So while it's clear from the other Gospels that the Holy Spirit was active in the ministry of Jesus, there is some sense in which the Spirit was still "to be given", in order to enable the new birth Jesus spoke of in John 3.
But here in John 15, the Spirit of God is spoken of in the most explicitly personal language ever used in Scripture. HE is the "Helper". Jesus introduced Him in this way on chapter earlier in John 14. He said:
"If you love me, you will keep my commandments. 16 And I will ask the Father, and he will give you another Helper [Jesus being the first "Helper"]. to be with you forever, 17 even the Spirit of truth, whom the world cannot receive, because it neither sees him nor knows him. You know him, for he dwells with you and will be in you." (John 14:15-17)
Again something radically new is about to take place; the very thing spoken of by the Old Testament prophets. The Spirit of God will not only be with God's people. He will be in God's people. All of them, all of the time.
But what we need to see this morning is what Jesus says about this Helper; what Jesus tells us about HOW, in fact, he will help us.
What Jesus reveals here in John 15:26 about the role, about the work of the Spirit of God, the Spirit of truth, is that when He comes, "he will bear witness about me" [about Jesus].
What Jesus has given us here is a truth about the Holy Spirit that points us to the ultimate role of the Holy Spirit in the purposes of God. But what does Jesus mean when He says that the Spirit will "bear witness about" Him?
Well there are several passages within this upper room, table-time teaching that Jesus is giving His disciples, several passages that help us better understand the role of the Spirit in bearing witness to Jesus.
A. His Witness to the Words of Christ (14:25, 26)
Look first with me, one chapter earlier, in John 14:25, 26. Listen to what Jesus tells his disciples here:
"These things I have spoken to you while I am still with you. 26 But the Helper, the Holy Spirit, whom the Father will send in my name, he will teach you all things and bring to your remembrance all that I have said to you."
It's clear from verse 26 that the Spirit will bear witness to Jesus by bringing the words of Jesus to the minds of His followers. The Spirit of truth will remind them of the truth revealed by Jesus, the truth about Jesus.
B. His Witness to the Work of Christ (16:7-11)
But look as well at chapter 16. Look at verses 7-11. Jesus tells them:
Nevertheless, I tell you the truth: it is to your advantage that I go away, for if I do not go away, the Helper will not come to you. But if I go, I will send him to you. 8 And when he comes, he will convict the world concerning sin and righteousness and judgment: 9 concerning sin, because they do not believe in me; 10 concerning righteousness, because I go to the Father, and you will see me no longer; 11 concerning judgment, because the ruler of this world is judged.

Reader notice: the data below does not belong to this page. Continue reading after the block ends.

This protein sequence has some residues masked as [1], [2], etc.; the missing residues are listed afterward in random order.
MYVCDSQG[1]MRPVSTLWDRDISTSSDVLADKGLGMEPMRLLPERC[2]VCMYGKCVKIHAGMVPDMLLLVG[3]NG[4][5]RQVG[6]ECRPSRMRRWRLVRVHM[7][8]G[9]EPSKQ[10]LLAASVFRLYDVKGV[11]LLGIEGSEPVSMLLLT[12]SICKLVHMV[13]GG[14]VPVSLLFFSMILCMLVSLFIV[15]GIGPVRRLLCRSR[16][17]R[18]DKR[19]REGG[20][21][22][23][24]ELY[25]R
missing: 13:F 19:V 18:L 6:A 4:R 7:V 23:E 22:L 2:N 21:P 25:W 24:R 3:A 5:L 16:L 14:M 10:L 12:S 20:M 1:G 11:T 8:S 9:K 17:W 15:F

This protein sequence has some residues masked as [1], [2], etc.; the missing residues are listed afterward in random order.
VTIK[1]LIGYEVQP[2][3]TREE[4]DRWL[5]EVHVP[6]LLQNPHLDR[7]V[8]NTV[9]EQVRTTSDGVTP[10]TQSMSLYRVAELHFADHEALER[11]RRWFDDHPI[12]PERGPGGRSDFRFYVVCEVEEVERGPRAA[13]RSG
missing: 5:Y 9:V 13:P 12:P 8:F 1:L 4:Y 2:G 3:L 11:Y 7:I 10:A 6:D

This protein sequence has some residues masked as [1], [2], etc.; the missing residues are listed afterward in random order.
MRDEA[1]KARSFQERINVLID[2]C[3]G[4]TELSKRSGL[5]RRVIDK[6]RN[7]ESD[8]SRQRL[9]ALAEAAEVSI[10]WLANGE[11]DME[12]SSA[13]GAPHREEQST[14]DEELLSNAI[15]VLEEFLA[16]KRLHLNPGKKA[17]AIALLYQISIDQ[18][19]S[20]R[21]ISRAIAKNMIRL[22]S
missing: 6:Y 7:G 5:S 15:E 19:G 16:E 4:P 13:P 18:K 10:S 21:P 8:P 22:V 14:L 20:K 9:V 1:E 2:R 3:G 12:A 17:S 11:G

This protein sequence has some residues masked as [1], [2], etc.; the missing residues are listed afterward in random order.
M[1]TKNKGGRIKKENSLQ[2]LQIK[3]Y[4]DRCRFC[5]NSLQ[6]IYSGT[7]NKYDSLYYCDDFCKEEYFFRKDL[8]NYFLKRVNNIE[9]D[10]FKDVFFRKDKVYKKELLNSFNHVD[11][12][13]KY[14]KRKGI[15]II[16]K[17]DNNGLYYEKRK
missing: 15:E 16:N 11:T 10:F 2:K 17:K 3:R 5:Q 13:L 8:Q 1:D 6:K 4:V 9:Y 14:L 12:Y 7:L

Notice how "sin and righteousness and judgment" from verse 8 are all explained in terms of their relationship to Jesus.
What Jesus is telling them here is that the Holy Spirit will bear witness to the world about the ministry or work of Jesus. When the truth about Jesus is declared, if there is any conviction about sin, or about the lordship of Jesus, or about the victory of Jesus, that conviction will come because of the work of the Helper, the Spirit.
John 12 confirms that the talk of "judgment" in 16:11 is directing us back to the cross. In 12:31-33, Jesus said:
Now is the time for judgment on this world; now the prince of this world will be driven out. 32 But I, when I am lifted up from the earth, will draw all men to myself." 33 He said this to show the kind of death he was going to die. (John 12:31-33)
So the Holy Spirit bears witness to the truth about Jesus and His sacrificial work by convicting men and women of that truth.
C. His Witness to the Will of Christ (16:12-15)
But if we continue into verses 12-15 of chapter 16, we see another way in which the Holy Spirit bears witness to Christ. Jesus declares in 16:12...
"I still have many things to say to you, but you cannot bear them now. 13 When the Spirit of truth comes, he will guide you into all the truth, for he will not speak on his own authority, but whatever he hears he will speak, and he will declare to you the things that are to come. 14 He will glorify me, for he will take what is mine and declare it to you. 15 All that the Father has is mine; therefore I said that he will take what is mine and declare it to you."
What we learn here is that, according to Jesus, these disciples need to understand more about the truth that Jesus was sent to reveal. There is more to learn, but as verse 12 confirms, "you cannot bear them [my words] now".
But the Holy Spirit will bear witness to the will of Christ. His role is to bring glory to God's son by taking what belongs to the Son and declaring these things to Jesus' followers. "Whatever he hears he will speak".
IV. Sent to Showcase the Son
So here, in what is probably the most extensive treatment of the Holy Spirit in the Scriptures; here in this passage that serves as hinge between the Old Testament and New, in this passage which lays the groundwork for the new work of the Spirit, here in John 14, 15, and 16, we discover a critical truth.
The Spirit of God, the Holy Spirit, the third person of the Trinity, this Spirit who is fully God, has been sent by the Son in order to showcase the Son.